Lightning Strikes

Opinion / 20 July 2012 / by Josh Hudnall
Estimated reading time: 3 minutes

Words fail in the light of a tragedy like the shooting that took place this morning in an Aurora, CO theater. Senseless inhumanity is haunting, deeply saddening and impossible to fully comprehend.

When something like this happens the world changes a little bit. We realize that the assumptions we’ve been working off are no longer valid. The bubble that we built around our life bursts, and all of a sudden we’re exposed again.

Before 1999, most of us never thought twice about walking into a suburban public school. Other than bullies, where else could be safer? But then April 20th came, and two gunmen forever changed our landscape.

Until September of 2001, most of us were more afraid of the wings suddenly falling off of our plane than we were of terrorists—a word most often used in conjunction with something happening halfway across the world. But ten years, four planes and thousands of lives later we’ve never looked at air travel the same. Our lives changed, evolved, to account for something we had never known before.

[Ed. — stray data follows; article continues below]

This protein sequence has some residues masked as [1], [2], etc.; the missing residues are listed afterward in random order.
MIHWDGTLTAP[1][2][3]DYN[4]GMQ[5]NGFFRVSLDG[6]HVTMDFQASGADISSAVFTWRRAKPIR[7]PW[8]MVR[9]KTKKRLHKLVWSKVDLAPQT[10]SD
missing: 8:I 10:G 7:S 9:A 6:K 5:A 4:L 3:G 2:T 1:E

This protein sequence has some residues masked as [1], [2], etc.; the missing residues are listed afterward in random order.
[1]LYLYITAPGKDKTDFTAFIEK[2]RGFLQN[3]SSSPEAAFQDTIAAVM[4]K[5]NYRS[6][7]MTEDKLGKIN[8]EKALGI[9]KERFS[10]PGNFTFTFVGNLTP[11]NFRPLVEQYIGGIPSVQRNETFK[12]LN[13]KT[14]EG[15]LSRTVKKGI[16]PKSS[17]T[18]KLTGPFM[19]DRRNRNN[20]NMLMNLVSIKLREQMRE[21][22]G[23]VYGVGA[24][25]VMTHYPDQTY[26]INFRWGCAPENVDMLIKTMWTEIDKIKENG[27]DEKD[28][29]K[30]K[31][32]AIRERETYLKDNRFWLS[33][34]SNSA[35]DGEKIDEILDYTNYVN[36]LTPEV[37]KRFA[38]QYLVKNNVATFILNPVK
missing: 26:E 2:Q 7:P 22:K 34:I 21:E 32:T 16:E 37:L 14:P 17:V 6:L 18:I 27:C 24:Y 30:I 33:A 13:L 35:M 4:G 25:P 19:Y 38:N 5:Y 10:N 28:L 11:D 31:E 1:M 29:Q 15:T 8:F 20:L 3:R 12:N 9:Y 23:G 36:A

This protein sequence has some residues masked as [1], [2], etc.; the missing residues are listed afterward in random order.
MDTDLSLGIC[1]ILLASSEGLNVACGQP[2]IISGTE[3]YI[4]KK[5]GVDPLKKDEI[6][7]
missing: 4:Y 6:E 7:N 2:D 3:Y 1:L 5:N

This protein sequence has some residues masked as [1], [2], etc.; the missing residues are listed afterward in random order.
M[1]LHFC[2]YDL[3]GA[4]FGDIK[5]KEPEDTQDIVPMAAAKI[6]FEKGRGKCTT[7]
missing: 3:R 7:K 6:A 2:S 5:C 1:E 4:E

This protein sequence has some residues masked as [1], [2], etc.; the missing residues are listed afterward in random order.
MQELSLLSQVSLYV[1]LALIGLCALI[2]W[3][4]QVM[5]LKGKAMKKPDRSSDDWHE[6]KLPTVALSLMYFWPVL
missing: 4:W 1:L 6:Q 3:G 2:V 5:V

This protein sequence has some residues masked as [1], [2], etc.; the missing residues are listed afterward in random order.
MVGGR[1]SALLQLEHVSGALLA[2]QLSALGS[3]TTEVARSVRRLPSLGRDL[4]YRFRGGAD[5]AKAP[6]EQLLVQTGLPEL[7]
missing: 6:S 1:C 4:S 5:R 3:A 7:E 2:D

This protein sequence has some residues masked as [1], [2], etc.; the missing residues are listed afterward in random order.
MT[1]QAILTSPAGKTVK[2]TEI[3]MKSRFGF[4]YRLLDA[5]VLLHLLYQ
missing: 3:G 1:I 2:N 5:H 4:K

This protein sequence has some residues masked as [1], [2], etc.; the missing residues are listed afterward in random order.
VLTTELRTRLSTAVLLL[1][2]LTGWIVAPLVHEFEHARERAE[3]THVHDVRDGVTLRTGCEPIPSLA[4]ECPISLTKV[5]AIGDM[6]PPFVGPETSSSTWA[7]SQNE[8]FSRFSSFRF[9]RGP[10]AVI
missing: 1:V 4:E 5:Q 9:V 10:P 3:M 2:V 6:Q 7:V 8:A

For myself and many of the people closest to me December 9th, 2007 is the clearest reminder of how life changes. Many of us can’t walk the halls of New Life Church without at least a fleeting memory of what happened. I’m rarely there anymore, but the feeling never escapes me. It only dulls with time.

Now, after today, we’ll never enter a crowded movie theater in quite the same way as we did yesterday. Our innocence has once again been violated. Don’t get me wrong, we will enter again. We never lie down and surrender. But our lives have been shaped by today’s events in a way that will always be with us.

Colorado has experienced more than its share of senseless tragedy in my lifetime, and now we have a new reminder in our minds. A simple Aurora movie theater. Those there wanted only to escape reality for a little bit, instead they experienced a reality that most of us, thankfully, will never know.

They say lightning only strikes the same place once … they’re wrong. But now we have the benefit of past experience that tells us that we will be ok. We will move forward. And we will be stronger because of it.